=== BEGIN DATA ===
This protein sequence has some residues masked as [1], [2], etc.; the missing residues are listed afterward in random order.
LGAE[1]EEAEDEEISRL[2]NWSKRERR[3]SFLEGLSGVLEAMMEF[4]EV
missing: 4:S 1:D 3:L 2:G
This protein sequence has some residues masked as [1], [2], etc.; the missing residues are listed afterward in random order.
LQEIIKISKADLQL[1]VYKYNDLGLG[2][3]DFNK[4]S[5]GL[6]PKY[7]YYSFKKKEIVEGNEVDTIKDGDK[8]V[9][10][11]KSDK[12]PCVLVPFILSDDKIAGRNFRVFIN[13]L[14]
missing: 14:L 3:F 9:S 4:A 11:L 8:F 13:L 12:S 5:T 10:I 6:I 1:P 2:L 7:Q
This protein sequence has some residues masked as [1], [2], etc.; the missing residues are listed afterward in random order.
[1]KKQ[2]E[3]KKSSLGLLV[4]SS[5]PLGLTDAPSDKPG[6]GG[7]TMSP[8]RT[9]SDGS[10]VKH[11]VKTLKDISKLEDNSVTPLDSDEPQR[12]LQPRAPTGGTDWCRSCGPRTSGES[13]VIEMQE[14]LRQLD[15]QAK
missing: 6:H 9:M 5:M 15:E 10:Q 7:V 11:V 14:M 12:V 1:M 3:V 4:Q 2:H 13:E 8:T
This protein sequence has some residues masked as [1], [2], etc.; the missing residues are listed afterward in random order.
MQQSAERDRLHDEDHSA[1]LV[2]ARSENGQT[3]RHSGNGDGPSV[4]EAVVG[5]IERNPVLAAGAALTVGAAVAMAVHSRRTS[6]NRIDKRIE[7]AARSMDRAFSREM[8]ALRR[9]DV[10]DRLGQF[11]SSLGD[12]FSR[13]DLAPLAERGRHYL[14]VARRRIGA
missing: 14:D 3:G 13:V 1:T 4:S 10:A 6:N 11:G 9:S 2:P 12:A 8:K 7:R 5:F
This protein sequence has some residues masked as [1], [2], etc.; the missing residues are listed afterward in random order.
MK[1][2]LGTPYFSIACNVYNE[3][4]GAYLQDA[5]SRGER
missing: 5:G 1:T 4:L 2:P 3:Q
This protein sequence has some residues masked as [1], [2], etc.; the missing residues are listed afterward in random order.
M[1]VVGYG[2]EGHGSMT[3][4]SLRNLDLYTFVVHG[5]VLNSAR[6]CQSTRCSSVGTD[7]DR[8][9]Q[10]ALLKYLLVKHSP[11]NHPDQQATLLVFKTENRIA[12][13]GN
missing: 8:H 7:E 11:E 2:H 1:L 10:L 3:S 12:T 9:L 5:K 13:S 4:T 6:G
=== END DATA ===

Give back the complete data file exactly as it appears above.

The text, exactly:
This protein sequence has some residues masked as [1], [2], etc.; the missing residues are listed afterward in random order.
LGAE[1]EEAEDEEISRL[2]NWSKRERR[3]SFLEGLSGVLEAMMEF[4]EV
missing: 4:S 1:D 3:L 2:G
This protein sequence has some residues masked as [1], [2], etc.; the missing residues are listed afterward in random order.
LQEIIKISKADLQL[1]VYKYNDLGLG[2][3]DFNK[4]S[5]GL[6]PKY[7]YYSFKKKEIVEGNEVDTIKDGDK[8]V[9][10][11]KSDK[12]PCVLVPFILSDDKIAGRNFRVFIN[13]L[14]
missing: 14:L 3:F 9:S 4:A 11:L 8:F 13:L 12:S 5:T 10:I 6:I 1:P 2:L 7:Q
This protein sequence has some residues masked as [1], [2], etc.; the missing residues are listed afterward in random order.
[1]KKQ[2]E[3]KKSSLGLLV[4]SS[5]PLGLTDAPSDKPG[6]GG[7]TMSP[8]RT[9]SDGS[10]VKH[11]VKTLKDISKLEDNSVTPLDSDEPQR[12]LQPRAPTGGTDWCRSCGPRTSGES[13]VIEMQE[14]LRQLD[15]QAK
missing: 6:H 9:M 5:M 15:E 10:Q 7:V 11:V 14:M 12:V 1:M 3:V 4:Q 2:H 13:E 8:T
This protein sequence has some residues masked as [1], [2], etc.; the missing residues are listed afterward in random order.
MQQSAERDRLHDEDHSA[1]LV[2]ARSENGQT[3]RHSGNGDGPSV[4]EAVVG[5]IERNPVLAAGAALTVGAAVAMAVHSRRTS[6]NRIDKRIE[7]AARSMDRAFSREM[8]ALRR[9]DV[10]DRLGQF[11]SSLGD[12]FSR[13]DLAPLAERGRHYL[14]VARRRIGA
missing: 14:D 3:G 13:V 1:T 4:S 10:A 6:N 11:G 9:S 2:P 12:A 8:K 7:R 5:F
This protein sequence has some residues masked as [1], [2], etc.; the missing residues are listed afterward in random order.
MK[1][2]LGTPYFSIACNVYNE[3][4]GAYLQDA[5]SRGER
missing: 5:G 1:T 4:L 2:P 3:Q
This protein sequence has some residues masked as [1], [2], etc.; the missing residues are listed afterward in random order.
M[1]VVGYG[2]EGHGSMT[3][4]SLRNLDLYTFVVHG[5]VLNSAR[6]CQSTRCSSVGTD[7]DR[8][9]Q[10]ALLKYLLVKHSP[11]NHPDQQATLLVFKTENRIA[12][13]GN
missing: 8:H 7:E 11:E 2:H 1:L 10:L 3:S 12:T 9:L 5:K 13:S 4:T 6:G